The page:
A great publicity plan will benefit from the following steps:
- Use a task list and timeline
- Have a pre-launch meeting
- Create engaging activities for your supporters
- A clear call-to-action (CTA)
- Overcommunication as a strategy
Use a task list and timeline
Consider when your fundraiser is launching and decide how much time you’ll need to prepare. Once you’ve figured out those details, you can begin crafting a timeline of actionable items for your charity to take throughout the course of your fundraising journey.
A great task list will outline and prioritize all the vital steps that need to be completed to ensure the fundraiser’s success. It may help to initially break up tasks into categories of, “Before”, “During”, and “After”.
As the fundraiser’s organizer, you’ll be working with donors, volunteers, sponsors, and other team members at your organization. Think about how everyone will play their role in meeting your fundraising objectives.
You’ll want to include a description of each task, designate who is responsible for what, note when tasks must be completed, and understand why these tasks are important to the overall fundraising plan.
Have a pre-launch meeting
We recommend planning a pre-launch conference or meeting at least one month before your fundraiser launches. You can use this time to share a plan with your team, present the fundraiser’s timeline, gather feedback, and check in on any plans that may need to be updated.
Create engaging activities for your supporters
Consider creating specific activities that donors, volunteers, or sponsors can engage with to assist with your publicity plan. For example, past donors can be asked to reach out to three people in their network to discuss your fundraising effort, volunteers can be asked to recruit one new volunteer, and sponsors can be asked to promote your fundraiser through their networks. Along the way, you can evaluate these activities and measure their effectiveness.
Consider adding a challenge element to your fundraiser where past donors can reach out to new donors using a prewritten template that your organization can provide.
If you’re noticing that some volunteers aren’t able to recruit new volunteers, you can ask volunteers that have successfully recruited volunteers to recruit more and reward them for taking action. Sponsors can be asked to promote your fundraising efforts through their networks, and if this sharing leads to more donations, you can consider asking your sponsors to share at a higher rate or in other ways, like social media channels, or in their email marketing campaigns. These suggestions help you get an idea of what success can look like.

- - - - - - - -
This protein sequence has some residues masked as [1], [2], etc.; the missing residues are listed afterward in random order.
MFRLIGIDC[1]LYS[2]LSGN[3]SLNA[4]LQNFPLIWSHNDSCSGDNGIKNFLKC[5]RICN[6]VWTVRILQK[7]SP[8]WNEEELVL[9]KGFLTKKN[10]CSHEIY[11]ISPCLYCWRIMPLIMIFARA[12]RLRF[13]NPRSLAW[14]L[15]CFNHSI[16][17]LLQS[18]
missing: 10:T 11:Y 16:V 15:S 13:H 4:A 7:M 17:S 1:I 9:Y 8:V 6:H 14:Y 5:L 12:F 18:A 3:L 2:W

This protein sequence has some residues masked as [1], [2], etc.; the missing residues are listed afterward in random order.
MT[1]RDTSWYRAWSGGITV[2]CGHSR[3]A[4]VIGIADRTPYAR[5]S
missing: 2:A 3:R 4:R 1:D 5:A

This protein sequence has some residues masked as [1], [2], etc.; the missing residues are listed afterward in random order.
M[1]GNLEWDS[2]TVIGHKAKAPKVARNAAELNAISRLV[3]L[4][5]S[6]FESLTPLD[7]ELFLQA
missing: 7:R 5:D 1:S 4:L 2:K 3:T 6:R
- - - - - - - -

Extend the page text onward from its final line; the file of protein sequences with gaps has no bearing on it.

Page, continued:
Use a clear call-to-action (CTA)
Using a clear call to action lets your supporters know exactly how they can help and what the next step is. A CTA should always be short and to the point; ideally, there should be only one CTA in each email. The CTA should also be accompanied by a usable button, or a link, at the end of the email so supporters can take action. For example:
- Share [enter your charity’s fundraiser] on social media today!
- Send the [enter your charity’s fundraiser] to 5 people in your personal network.
- Check out [enter your charity’s fundraiser] on GoFundMe.
Keep in mind that every nonprofit’s audience is a little different, and it’s important to experiment with different CTAs to see which ones perform best with your audience.
Overcommunication can be a great strategy
Donors, volunteers, and sponsors may need to be contacted multiple times before they’re willing to help publicize your fundraiser.
Plan on sending at least three emails that communicate the sense of urgency surrounding your fundraising effort. The first email should introduce your fundraiser, the second email should remind donors about your fundraiser, and the third email should be sent before your fundraiser ends. These emails should serve to help you publicize your fundraiser while also inspiring the recipients to donate. You can send a variety of other emails while your fundraiser is active, but we’ve found that these three emails create a sense of urgency for your recipients.
Consider creating email lists for potential donors, volunteers, and sponsors. While it may take a moment to segment the email data, your contacts will appreciate the direct message that only curated email lists can provide. We’ve found that personalized emails have the most impact, and in most cases, the highest conversion rates.
While an effective email strategy is a must, your organization will also want to use text messages, social media channels, message boards, and depending on your bandwidth, personal phone calls.